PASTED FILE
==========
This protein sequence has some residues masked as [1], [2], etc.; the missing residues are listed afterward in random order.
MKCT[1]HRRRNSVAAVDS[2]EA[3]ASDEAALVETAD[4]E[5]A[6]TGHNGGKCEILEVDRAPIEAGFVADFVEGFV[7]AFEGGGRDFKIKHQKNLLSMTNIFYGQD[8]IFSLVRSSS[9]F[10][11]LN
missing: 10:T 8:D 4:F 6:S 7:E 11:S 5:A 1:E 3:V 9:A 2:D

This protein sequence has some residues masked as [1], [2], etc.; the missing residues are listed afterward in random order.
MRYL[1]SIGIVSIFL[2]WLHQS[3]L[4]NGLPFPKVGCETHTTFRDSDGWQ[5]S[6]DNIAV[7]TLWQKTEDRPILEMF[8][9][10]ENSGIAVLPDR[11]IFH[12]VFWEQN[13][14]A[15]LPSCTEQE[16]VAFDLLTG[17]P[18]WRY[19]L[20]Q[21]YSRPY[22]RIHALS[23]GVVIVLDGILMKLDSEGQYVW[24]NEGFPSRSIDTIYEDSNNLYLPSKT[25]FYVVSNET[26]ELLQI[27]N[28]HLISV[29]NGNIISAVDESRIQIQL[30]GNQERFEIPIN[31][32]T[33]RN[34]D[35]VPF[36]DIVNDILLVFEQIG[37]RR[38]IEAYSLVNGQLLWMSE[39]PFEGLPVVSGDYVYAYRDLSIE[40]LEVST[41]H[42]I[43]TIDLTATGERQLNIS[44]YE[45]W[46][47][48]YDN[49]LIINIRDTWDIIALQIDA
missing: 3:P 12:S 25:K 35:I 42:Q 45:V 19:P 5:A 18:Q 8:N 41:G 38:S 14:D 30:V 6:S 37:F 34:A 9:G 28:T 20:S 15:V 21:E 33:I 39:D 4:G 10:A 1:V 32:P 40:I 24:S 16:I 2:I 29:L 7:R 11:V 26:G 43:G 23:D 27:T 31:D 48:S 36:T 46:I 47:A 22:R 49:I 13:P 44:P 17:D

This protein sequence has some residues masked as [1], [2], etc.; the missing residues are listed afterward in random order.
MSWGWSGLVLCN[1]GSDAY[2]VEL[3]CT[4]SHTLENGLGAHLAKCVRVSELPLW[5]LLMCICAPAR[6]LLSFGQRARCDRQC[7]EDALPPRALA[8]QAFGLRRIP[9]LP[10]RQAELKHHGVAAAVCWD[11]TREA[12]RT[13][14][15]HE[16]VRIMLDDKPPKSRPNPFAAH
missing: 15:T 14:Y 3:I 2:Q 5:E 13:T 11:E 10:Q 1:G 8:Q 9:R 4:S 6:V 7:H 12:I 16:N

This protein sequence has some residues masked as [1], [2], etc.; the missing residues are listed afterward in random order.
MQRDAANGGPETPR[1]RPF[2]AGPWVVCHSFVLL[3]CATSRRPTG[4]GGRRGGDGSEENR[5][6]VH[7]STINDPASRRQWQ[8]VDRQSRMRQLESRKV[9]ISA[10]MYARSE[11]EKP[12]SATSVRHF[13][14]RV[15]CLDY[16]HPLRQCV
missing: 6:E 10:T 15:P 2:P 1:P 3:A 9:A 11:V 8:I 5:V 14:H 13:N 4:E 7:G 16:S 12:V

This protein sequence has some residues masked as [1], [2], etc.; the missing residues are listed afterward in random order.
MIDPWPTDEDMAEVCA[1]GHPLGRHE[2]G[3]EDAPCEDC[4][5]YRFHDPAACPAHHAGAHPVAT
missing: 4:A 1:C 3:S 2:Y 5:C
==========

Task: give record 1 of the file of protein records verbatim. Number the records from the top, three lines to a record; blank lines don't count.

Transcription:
This protein sequence has some residues masked as [1], [2], etc.; the missing residues are listed afterward in random order.
MKCT[1]HRRRNSVAAVDS[2]EA[3]ASDEAALVETAD[4]E[5]A[6]TGHNGGKCEILEVDRAPIEAGFVADFVEGFV[7]AFEGGGRDFKIKHQKNLLSMTNIFYGQD[8]IFSLVRSSS[9]F[10][11]LN
missing: 10:T 8:D 4:F 6:S 7:E 11:S 5:A 1:E 3:V 9:A 2:D